• If the horse rushes forward then turn in a small circle (MUST be small enough to make the horse slow down, but not so tight that it risks falling over or damaging its legs). As above, make sure you keep a contact on both reins as you turn.
    • Take a breath, then ask the horse to slow down by signalling with the outside rein (squeeze the sponge) and say ‘steady’ (or similar). Use the circle to slow the horse down as you do this.
    • A common mistake is making the circle too big (e.g. 15-20 metres diameter). A small circle will cause the horse to slow down, and it will learn to associate the signals given with slowing down.
    • Reward the horse as soon as it slows down (even if it stops by mistake). This is VERY IMPORTANT and often forgotten. The horse must be given the signal (please slow down), then slow down – using the circle as needed, then instantly receive its reward (yes, that is what I want, well done!).
    • Once it has reached the chosen speed then KEEP THE HANDS STEADY (moving only enough to follow the horse’s natural movement) and keep the light contact/ connection until another aid is required.
  • Practice doing slower and faster walks until the horse responds to the signals without needing to be circled (will usually take more than one day!). Repeat the process at the trot until the horse is responsive to a light signal (usually takes weeks unless the horse has been schooled well in the past), then repeat the process for canter.
  • VERY IMPORTANT
    • Give clear signals indicating when you want the horse to slow down or stop. (And clear signals when you want the horse to speed up or change pace to a faster one). Signals can vary depending on the training system used, but they must be consistent and easily understood by the horse.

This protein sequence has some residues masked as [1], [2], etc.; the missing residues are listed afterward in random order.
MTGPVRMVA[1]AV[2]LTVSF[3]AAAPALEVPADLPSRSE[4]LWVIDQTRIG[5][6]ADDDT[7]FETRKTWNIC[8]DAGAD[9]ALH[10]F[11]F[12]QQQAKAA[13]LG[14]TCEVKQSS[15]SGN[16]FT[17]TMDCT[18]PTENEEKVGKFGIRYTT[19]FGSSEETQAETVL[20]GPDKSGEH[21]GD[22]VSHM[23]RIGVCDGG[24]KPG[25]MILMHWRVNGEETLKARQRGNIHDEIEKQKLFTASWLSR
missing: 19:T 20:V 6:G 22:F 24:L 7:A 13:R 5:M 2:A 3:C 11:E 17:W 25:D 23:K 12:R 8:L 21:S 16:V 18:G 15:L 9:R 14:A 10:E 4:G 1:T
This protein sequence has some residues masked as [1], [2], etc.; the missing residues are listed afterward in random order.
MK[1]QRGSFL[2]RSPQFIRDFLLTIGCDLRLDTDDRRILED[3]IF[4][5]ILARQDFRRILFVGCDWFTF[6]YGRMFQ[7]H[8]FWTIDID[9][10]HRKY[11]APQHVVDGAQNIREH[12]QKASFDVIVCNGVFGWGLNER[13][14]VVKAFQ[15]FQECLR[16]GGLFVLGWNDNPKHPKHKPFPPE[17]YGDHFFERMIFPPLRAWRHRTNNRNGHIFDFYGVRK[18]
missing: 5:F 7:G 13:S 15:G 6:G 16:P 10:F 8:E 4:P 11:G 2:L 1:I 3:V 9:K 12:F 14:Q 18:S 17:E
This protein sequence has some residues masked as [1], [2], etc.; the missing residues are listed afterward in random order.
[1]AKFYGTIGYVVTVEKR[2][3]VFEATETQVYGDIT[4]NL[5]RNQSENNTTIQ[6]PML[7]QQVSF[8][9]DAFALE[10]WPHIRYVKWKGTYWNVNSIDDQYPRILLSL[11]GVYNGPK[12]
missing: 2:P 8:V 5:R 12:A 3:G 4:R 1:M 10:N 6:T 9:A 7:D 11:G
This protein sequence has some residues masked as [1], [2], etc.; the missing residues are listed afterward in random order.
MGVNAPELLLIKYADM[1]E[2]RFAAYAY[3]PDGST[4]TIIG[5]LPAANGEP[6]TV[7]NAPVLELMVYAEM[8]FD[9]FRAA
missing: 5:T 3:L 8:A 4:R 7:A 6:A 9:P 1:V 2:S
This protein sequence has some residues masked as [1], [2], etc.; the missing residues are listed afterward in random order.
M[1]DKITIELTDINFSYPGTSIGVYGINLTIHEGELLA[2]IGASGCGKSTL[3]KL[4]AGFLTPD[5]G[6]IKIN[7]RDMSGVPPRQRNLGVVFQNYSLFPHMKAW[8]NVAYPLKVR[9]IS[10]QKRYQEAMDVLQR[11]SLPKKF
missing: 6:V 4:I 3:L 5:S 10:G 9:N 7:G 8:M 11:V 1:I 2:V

• Put the horse in a situation where it MUST slow down, without the rider pulling hard at the mouth, so that the horse can learn to link the signals with slowing down. The easiest way of doing this is a small circle, but remember to turn the horse onto the circle – don’t yank it round or cause it to lose its balance. Opening the inside hand out away from the horse is usually effective for stiffer horses, but don’t let go of the outside rein contact.
    • REWARD the horse for doing as it was told! There is not space to go into depth here on the best rewards, but the horse must recognise it as a reward (e.g. ‘good boy/girl’ is meaningless unless the horse has learnt that this sometimes means food or a scratch will come). While the horse is learning, it is not enough to just stop giving the signal when it behaves; there MUST be another form of reward every time the horse does as it is asked, or tries to do as it is asked (remember it isn’t going to be perfect straight away!)
  • DO NOT yank or jerk at the reins at any time; this is not a good way to have a conversation with your horse.
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But my horse doesn’t hold its head in the right position if I use a ‘light’ rein contact!
It is a common misconception that the rider’s hand can put the horse’s head into the best position for balance and control. Yes, it is possible to hold the head in a position that ‘looks’ okay (and is commonly seen in dressage tests at the lower levels), but this isn’t the same. Once the horse has learnt what a number of signals (or words) mean, the rider can use the legs and seat in conjunction with the rein signals to ask the horse to hold its head at a different height or in a different position, but this must come from a combination of aids rather than pulling on the reins.

To use our example of a foreign language, it is easy to arrange someone’s body in a certain position, and you could readily teach them that one or two words meant they should assume that position, but could you train a gymnast or ballet dancer using only these one or two words? How would you ask them to make a movement smoother, shift their balance forward or backward, straighten their shoulder, hold themselves with more pride, or be more flexible?

Yes, it is hard work learning a new language, but think what you could achieve once you have!